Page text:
Most manufacturers of packaged brats claim that when opened and resealed tightly before returning to the refrigerator, the brats will remain fresh for up to seven days.
* An Important Note About Storing Raw Meat and Other Foods in the Fridge
When storing raw meats in the refrigerator, it’s best to arrange them following a top-to-bottom order. Store ready-to-eat foods like dairy products, cheese, and yogurt at the top. Leftovers and other packaged foods on the middle shelf. Raw meat, poultry, and fish in sealed containers on the bottom shelf area, with lettuce, fruits, and veggies in the vegetable drawers.
Additionally, ALWAYS store gluten-free items in sealed containers above gluten-containing foods and on separate shelves.
Using these storage methods will keep your food from possible cross-contamination keeping ready-to-eat foods away from raw foods to prevent harmful bacteria and allowing cool air to circulate freely, keeping food safe.
How to tell if your sausage or brats have spoiled:
The best way to know if your sausage or brats have spoiled is if there is any discoloration, if the color looks grayish, or if it has a slimy coating.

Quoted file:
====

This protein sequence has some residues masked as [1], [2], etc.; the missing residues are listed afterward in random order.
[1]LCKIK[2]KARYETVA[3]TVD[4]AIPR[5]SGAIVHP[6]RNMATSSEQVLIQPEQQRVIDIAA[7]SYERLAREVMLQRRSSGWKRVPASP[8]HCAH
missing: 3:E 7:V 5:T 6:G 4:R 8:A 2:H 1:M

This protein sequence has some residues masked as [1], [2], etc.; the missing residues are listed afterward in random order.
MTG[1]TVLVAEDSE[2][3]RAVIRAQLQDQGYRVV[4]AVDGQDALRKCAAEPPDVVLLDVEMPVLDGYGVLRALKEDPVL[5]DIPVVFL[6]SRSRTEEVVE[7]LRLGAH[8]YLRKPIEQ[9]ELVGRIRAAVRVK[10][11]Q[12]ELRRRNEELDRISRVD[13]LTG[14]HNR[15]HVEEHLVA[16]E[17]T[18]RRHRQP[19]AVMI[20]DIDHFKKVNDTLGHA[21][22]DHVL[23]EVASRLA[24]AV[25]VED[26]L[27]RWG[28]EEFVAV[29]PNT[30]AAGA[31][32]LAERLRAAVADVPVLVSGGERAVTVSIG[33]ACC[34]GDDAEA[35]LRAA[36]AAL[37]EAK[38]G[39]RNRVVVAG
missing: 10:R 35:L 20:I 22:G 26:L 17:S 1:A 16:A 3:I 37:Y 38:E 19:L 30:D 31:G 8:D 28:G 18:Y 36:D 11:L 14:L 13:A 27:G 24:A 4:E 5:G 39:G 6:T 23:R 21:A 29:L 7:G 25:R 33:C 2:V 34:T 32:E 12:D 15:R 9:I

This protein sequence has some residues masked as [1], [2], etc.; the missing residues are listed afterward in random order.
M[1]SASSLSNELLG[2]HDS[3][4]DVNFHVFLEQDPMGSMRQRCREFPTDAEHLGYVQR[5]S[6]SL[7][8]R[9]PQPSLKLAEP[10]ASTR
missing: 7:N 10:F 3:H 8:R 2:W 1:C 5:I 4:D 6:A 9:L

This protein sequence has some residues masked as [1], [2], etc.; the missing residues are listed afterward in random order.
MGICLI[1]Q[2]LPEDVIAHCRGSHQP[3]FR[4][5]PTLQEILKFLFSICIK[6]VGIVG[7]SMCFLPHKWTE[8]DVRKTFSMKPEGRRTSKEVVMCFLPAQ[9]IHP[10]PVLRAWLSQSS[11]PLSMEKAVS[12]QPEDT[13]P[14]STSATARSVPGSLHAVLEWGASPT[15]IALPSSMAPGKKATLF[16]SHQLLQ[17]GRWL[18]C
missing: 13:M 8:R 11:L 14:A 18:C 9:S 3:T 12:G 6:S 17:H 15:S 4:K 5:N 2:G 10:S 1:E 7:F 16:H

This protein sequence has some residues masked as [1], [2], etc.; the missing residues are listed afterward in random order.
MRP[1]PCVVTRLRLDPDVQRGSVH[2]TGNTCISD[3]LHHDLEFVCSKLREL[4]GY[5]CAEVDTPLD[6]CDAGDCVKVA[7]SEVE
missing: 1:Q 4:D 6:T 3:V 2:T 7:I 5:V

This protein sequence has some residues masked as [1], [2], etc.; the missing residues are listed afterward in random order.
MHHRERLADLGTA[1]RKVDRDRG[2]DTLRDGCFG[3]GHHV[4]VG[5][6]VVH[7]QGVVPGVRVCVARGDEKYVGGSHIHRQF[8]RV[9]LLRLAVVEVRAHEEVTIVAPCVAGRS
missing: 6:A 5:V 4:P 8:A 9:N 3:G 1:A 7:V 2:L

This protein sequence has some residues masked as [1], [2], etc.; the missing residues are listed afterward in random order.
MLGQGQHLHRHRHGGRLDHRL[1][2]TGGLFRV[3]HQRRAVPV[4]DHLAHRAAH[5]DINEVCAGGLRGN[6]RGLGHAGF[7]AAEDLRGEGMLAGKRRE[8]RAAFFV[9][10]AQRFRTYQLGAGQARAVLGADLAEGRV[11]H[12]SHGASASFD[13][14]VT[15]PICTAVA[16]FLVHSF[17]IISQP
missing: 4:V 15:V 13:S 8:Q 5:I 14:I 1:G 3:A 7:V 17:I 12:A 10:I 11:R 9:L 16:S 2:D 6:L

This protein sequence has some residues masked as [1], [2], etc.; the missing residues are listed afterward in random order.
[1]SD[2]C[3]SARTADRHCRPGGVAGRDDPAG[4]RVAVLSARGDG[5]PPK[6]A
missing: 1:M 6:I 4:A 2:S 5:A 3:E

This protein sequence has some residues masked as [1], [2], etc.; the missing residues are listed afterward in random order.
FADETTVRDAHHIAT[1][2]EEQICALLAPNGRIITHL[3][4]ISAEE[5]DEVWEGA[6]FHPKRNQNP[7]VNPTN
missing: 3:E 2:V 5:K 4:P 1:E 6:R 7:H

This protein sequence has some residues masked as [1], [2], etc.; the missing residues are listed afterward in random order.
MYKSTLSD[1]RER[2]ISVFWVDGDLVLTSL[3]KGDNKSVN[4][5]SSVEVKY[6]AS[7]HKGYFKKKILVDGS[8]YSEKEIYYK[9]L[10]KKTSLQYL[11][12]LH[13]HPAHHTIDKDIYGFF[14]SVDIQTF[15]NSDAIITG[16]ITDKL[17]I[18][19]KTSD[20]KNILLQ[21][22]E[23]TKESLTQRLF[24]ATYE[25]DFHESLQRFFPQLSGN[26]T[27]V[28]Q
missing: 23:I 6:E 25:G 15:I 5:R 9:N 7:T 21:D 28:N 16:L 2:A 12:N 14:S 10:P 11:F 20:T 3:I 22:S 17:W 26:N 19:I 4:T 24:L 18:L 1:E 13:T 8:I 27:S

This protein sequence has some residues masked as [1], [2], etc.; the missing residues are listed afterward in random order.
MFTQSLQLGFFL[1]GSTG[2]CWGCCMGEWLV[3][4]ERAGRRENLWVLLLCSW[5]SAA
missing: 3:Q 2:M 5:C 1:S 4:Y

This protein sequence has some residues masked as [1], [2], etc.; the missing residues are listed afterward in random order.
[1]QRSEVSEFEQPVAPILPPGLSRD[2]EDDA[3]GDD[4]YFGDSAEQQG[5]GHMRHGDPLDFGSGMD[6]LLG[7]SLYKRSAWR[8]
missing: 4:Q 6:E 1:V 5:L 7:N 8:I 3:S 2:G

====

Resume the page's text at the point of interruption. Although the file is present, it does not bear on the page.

You should also smell it, noticing any sour or rotten food odor, and look for any hardened or dried-up meat.
How to Freeze Raw Sausage and Brats
For quick meal prep, freezing makes sense if you’re looking for an easy, economical way of having sausage on hand when you need it. Whether raw or pre-cooked, you can store sausage and brats in the freezer for up to three months, and the freezing process is the same.
Step Number 1 :
Arrange fresh brats or pre-measured sausage patty amounts on a parchment-lined baking sheet with space between each brat or patty portion. Set the tray in the freezer for 1-1/2 to two hours to pre-freeze individually before packaging for extended storage.
Note: You can skip the pre-freezing step if desired, but pre-freezing separately will keep portions from sticking together so that you can easily remove a single brat or sausage patty when you need it.
If freezing pre-cooked sausage or brats, allow the meat to cool to room temperature before packaging and freezing.
Step Number 2 :